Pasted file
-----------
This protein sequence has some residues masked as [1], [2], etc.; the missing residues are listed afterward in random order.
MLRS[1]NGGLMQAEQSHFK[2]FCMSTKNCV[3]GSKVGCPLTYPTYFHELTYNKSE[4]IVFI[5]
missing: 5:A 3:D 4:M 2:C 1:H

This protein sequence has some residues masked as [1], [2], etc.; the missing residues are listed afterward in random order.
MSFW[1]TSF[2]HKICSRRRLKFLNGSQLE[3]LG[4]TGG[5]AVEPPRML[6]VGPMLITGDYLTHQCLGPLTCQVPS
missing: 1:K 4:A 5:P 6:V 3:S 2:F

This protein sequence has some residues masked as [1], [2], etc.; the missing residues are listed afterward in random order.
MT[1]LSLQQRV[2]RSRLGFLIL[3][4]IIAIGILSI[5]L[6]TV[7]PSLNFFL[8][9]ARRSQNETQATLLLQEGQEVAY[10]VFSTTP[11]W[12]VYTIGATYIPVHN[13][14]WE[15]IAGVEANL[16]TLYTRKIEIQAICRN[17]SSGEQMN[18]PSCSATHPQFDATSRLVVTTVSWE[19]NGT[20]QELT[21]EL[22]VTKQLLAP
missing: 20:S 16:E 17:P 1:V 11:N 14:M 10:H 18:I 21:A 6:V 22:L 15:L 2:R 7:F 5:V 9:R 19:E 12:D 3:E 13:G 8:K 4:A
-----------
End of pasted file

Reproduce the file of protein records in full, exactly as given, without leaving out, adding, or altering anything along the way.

This protein sequence has some residues masked as [1], [2], etc.; the missing residues are listed afterward in random order.
MLRS[1]NGGLMQAEQSHFK[2]FCMSTKNCV[3]GSKVGCPLTYPTYFHELTYNKSE[4]IVFI[5]
missing: 5:A 3:D 4:M 2:C 1:H

This protein sequence has some residues masked as [1], [2], etc.; the missing residues are listed afterward in random order.
MSFW[1]TSF[2]HKICSRRRLKFLNGSQLE[3]LG[4]TGG[5]AVEPPRML[6]VGPMLITGDYLTHQCLGPLTCQVPS
missing: 1:K 4:A 5:P 6:V 3:S 2:F

This protein sequence has some residues masked as [1], [2], etc.; the missing residues are listed afterward in random order.
MT[1]LSLQQRV[2]RSRLGFLIL[3][4]IIAIGILSI[5]L[6]TV[7]PSLNFFL[8][9]ARRSQNETQATLLLQEGQEVAY[10]VFSTTP[11]W[12]VYTIGATYIPVHN[13][14]WE[15]IAGVEANL[16]TLYTRKIEIQAICRN[17]SSGEQMN[18]PSCSATHPQFDATSRLVVTTVSWE[19]NGT[20]QELT[21]EL[22]VTKQLLAP
missing: 20:S 16:E 17:P 1:V 11:N 14:M 10:H 18:I 21:A 6:V 22:L 15:L 2:R 7:F 5:V 9:R 19:E 12:D 3:E 13:G 8:K 4:A